Nissan has shown off its new X-Trail SUV in Japan, and the chunky SUV will be coming to Ireland early in 2023 (delays and chip crisis allowing, of course).
As before, the new X-Trail is mechanically a bigger and heftier Qashqai, and it shares much of its design and engineering with the US-market Nissan Rogue. It's also the only seven-seater in Nissan's lineup, with an optional third row of fold-away seats in the boot.
Similarity with the Qashqai
Once again, there's a clear visual similarity to the Qashqai, with V-shaped headlights and a deep grille. The X-Trail's front end is subtly different. Unlike the Qashqai, its lights are bisected entirely by a body-colour panel, while at the back, the X-Trail is more obviously taller and bulkier than its big-selling cousin.
Inside, the Qashqai similarity continues. You'll find the same 12.3-inch digital instruments, the same central 12.3-inch touchscreen, the same (impressive) heads-up display and - thankfully - the same physical controls for the heating and air conditioning. There's even the same flat-bottom steering wheel. The X-Trail gets a unique centre console, which Nissan says has a 'bridge-type' structure and lots of storage space. Although it's a tall car, this X-Trail is a little shorter overall than the previous model, so it remains to be seen how roomy it is in the back. Rear seat space is a strong suit for the current Qashqai, so the X-Trail will need some clever packaging to retain its relevance. Nissan does claim that the X-Trail has 'best-in-class' luggage room.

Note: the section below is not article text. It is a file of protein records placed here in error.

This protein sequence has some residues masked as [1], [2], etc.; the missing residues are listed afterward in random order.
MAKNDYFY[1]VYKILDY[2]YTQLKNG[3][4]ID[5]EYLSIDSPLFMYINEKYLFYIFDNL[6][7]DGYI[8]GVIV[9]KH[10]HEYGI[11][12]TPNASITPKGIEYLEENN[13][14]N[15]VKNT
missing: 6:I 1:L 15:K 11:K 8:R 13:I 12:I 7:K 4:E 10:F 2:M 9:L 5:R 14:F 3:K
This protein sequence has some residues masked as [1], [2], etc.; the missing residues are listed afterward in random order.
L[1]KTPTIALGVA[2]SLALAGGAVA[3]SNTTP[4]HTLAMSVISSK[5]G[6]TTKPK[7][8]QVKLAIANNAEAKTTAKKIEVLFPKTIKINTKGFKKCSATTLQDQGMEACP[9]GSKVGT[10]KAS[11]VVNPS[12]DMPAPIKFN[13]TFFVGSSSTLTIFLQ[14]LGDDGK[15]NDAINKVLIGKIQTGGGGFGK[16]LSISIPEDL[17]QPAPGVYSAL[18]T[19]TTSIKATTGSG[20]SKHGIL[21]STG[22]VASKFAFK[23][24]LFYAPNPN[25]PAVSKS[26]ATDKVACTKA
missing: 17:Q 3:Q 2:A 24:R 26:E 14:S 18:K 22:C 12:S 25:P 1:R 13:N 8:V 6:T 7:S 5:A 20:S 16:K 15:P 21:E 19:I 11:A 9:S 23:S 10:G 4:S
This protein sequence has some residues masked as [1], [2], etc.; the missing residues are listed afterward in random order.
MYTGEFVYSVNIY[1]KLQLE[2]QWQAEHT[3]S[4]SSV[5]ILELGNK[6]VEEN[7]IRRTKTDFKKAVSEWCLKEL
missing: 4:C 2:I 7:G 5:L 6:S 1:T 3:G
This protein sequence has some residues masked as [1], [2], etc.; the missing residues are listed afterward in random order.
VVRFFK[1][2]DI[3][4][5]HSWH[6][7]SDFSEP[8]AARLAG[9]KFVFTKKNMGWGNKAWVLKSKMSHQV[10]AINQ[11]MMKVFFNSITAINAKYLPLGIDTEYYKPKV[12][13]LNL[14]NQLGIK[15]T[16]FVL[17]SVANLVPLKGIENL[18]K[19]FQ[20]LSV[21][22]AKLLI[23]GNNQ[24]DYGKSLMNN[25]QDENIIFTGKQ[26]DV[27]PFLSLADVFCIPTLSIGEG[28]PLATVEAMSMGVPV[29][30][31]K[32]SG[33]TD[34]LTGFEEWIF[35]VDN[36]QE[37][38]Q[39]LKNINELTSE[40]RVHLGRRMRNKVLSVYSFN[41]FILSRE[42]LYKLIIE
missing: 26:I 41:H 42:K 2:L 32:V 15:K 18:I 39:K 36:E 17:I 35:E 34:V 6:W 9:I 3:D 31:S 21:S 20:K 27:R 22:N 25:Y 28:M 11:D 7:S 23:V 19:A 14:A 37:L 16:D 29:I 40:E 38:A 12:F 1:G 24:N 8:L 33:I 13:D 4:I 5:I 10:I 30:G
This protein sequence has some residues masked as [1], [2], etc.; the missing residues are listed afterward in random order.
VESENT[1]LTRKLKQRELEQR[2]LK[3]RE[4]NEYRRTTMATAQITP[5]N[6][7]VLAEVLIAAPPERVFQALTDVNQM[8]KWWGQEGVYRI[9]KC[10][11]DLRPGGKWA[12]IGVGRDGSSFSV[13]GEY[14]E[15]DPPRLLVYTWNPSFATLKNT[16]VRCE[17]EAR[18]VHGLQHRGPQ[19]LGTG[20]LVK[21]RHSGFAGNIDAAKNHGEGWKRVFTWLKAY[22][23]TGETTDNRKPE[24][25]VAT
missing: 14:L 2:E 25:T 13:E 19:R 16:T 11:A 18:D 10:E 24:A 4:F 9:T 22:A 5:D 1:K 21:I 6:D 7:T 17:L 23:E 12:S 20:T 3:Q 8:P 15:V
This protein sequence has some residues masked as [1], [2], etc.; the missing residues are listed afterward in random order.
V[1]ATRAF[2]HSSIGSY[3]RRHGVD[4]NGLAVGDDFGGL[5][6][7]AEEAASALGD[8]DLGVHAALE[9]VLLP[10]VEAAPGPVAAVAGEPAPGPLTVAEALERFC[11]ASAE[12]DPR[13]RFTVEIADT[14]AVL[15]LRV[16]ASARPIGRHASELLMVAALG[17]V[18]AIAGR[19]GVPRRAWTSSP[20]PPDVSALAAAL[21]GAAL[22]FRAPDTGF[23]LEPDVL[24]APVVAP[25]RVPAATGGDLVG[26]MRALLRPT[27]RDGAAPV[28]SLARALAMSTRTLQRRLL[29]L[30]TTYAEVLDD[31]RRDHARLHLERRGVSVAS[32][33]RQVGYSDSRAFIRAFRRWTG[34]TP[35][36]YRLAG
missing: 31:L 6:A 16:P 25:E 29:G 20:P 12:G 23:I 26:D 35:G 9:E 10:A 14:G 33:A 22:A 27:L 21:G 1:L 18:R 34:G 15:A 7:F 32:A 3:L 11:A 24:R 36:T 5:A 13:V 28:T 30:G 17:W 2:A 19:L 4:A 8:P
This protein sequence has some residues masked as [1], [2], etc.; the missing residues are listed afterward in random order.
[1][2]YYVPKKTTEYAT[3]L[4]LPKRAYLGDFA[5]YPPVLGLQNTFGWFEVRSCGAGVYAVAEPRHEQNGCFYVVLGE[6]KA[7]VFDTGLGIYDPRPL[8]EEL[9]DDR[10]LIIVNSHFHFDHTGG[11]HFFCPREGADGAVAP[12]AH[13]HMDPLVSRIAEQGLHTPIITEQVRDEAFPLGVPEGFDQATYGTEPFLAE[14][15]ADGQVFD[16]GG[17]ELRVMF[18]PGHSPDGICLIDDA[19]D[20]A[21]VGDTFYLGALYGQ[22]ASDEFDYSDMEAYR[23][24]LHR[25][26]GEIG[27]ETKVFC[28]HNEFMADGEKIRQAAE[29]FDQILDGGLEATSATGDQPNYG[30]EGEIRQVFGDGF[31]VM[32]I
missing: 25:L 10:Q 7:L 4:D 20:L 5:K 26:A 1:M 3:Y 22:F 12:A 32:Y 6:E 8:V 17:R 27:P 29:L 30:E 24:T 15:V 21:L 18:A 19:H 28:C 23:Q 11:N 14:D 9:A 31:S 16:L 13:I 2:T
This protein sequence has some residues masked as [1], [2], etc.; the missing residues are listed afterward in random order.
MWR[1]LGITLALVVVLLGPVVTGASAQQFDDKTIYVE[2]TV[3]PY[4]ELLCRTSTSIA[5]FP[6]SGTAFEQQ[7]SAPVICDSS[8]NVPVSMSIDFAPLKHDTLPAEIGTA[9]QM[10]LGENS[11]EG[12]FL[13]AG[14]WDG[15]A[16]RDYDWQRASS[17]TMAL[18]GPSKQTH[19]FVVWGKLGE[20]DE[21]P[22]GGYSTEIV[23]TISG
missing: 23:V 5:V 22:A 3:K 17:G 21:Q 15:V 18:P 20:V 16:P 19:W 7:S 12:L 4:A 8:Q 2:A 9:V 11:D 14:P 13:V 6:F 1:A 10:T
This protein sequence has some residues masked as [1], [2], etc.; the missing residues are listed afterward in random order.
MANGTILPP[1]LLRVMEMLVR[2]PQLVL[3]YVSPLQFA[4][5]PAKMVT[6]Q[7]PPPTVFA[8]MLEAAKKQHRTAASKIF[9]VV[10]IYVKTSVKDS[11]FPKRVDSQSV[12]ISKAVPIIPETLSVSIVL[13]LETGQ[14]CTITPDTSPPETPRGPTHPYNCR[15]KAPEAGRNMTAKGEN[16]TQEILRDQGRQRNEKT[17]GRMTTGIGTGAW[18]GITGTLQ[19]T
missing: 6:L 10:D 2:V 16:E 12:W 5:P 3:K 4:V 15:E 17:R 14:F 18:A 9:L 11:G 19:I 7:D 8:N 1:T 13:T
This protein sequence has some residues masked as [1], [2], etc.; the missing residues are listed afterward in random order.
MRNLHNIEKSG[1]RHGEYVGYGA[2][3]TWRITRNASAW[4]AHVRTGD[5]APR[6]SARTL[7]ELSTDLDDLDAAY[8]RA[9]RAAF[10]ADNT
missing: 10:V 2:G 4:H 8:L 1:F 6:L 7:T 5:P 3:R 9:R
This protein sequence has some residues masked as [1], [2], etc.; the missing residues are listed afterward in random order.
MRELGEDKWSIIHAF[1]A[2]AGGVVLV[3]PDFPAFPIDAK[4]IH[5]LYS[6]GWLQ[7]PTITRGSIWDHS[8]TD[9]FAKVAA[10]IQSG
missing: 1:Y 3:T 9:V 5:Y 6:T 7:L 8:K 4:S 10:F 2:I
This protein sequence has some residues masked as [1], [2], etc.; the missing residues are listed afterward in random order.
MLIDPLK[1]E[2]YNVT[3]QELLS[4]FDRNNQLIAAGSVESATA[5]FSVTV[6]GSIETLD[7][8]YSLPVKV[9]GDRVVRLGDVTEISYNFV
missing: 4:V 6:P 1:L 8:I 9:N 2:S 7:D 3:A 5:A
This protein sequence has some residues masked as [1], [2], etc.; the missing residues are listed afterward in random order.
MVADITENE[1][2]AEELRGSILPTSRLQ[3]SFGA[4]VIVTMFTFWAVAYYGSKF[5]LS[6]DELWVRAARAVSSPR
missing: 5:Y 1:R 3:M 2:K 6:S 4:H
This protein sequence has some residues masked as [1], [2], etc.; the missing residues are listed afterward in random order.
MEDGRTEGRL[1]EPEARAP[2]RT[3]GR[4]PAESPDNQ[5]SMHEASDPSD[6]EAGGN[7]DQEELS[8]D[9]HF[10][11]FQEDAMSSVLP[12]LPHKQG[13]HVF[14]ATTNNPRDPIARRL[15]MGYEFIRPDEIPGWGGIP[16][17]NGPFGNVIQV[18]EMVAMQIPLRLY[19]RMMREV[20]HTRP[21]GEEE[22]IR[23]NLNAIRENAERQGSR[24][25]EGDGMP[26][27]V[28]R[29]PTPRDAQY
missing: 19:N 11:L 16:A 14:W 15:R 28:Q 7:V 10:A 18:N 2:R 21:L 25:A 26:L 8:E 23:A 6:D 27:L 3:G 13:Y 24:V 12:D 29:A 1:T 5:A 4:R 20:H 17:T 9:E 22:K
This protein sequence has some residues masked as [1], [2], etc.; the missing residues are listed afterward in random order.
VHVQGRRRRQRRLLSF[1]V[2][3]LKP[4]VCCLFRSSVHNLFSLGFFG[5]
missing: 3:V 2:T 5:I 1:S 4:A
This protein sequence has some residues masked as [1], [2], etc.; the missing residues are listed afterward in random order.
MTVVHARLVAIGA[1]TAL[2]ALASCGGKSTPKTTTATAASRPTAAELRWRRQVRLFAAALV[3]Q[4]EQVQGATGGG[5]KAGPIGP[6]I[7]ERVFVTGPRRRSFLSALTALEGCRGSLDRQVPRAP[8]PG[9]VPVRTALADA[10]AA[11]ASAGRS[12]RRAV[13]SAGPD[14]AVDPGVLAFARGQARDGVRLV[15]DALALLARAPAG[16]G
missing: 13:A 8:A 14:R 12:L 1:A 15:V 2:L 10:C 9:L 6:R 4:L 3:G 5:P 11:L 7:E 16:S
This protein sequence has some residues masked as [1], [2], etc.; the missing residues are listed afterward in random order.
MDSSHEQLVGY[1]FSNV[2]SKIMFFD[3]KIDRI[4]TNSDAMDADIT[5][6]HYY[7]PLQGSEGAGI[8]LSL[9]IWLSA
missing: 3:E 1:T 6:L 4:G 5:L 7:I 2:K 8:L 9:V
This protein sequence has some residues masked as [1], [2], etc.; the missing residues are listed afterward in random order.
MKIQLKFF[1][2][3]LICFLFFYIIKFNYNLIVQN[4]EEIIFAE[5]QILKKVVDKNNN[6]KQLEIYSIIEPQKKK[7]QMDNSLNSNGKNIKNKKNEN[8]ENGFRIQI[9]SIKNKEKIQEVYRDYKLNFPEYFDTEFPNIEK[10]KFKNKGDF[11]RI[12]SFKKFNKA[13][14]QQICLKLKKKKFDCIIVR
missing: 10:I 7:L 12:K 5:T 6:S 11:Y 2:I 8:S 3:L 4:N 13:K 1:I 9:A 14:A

The X-Trail should get the same engine lineup as the Qashqai, which includes a mild-hybrid 1.3-litre turbo petrol engine as a base model. However, for the moment, Nissan is only talking about the e-Power engine for the X-Trail, which is the company's new take on hybrid power. In an e-Power X-Trail, the car is only ever driven by a 190hp electric motor. That motor takes power from a relatively compact battery which isn't charged from the mains but by a 1.5-litre petrol engine, which is there solely to act as a generator.
Nissan claims that the e-Power setup offers the smooth acceleration of an EV, the efficiency of a hybrid, and none of the charging issues or weight of a plug-in hybrid. Unlike the Qashqai, the X-Trail will be available with an e-4orce four-wheel drive option. That setup sends electric power to all four wheels, which Nissan claims offers "a huge leap in acceleration, cornering and braking performance." The system uses twin electric motors, and the regenerative braking system provides better stability and comfort when slowing down. There is also the option of using the X-Trail as a massive mobile generator, with a 100-volt AC connection that can provide external power.
The X-Trail will also come with Nissan's updated 'ProPilot' driver assistance system, which now includes automatic speed limit recognition, a fully automated parking aid and adaptive LED headlights.
We'll bring you Irish details and prices as soon as we have them.